At hand, the deeply dark petroglyphs near Carson Sink in northern Nevada. It’s tempting to peruse the boulders and images, then wind along my away.  Lingering, my thoughts imagine the possible landscapes – waters, plants, birds, animals - how this country may have varied when the peoples who carved these images resided in and traveled through. These wonderings wheel back to considering how the landscape appears today. And what the future holds.
Sounds of the national anthem drift across the early desert. Loudspeakers a few miles away. I notice 8 a.m. The anthem sifts over the quiet land from the Naval Air Station near Fallon: “Home to the Fighting Saints of VFC-13, the Desert Outlaws of Strike Fighter Wing Pacific, and the Naval Strike Air Warfare Center, NAS Fallon serves as the Navy’s premier tactical air warfare training center.”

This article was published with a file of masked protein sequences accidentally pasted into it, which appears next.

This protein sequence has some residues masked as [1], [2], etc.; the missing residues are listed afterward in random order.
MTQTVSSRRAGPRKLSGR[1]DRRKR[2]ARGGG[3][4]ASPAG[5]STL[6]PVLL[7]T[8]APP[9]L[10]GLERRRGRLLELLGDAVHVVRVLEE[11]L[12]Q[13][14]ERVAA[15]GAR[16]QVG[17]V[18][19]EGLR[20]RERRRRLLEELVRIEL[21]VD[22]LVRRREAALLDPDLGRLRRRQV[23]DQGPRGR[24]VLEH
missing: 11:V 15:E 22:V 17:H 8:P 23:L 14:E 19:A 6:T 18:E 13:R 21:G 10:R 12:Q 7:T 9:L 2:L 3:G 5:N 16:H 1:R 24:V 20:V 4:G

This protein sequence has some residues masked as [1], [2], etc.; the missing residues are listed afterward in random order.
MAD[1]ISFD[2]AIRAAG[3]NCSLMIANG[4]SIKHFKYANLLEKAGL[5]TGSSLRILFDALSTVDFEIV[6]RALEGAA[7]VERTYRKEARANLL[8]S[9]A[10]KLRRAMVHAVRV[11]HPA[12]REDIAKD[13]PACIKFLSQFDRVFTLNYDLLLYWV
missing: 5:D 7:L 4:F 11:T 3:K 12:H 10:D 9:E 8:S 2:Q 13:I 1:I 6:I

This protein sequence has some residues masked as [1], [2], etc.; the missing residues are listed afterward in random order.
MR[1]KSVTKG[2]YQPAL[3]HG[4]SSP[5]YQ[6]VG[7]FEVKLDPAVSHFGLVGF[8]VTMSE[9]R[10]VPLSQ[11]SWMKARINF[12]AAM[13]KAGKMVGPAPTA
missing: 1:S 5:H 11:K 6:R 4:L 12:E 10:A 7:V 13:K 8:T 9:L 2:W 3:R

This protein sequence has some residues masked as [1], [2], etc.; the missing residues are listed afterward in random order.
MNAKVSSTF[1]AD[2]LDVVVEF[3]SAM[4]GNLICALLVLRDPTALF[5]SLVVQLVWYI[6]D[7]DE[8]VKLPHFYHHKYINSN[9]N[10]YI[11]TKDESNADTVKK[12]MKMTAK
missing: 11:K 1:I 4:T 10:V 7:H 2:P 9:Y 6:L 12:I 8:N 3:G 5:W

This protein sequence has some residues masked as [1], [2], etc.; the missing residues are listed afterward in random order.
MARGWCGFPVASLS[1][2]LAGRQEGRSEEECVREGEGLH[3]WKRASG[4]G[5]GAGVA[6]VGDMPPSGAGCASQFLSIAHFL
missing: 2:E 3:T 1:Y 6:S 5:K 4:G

A scattered patchwork of five bombing ranges comprising 100,000 acres inscribe on the nearby terrain of Northern Nevada.  Though the rock art meanings may seem mute in this presence, the carvings induce listening and looking, as unfurling intimations - there and here, past and future. A necessary and material sense of change turns, refolds, embraces this earth.
 Modern research on the region’s rock art began with Julian Steward (1929); enhanced by Martin Baumhoff and Robert Heizer (1958; 1962); followed by Karen Nissen’s detailed documentation in the 1970s (1982).
 Naval Air Station Fallon
 The Center for Land Use Interpretation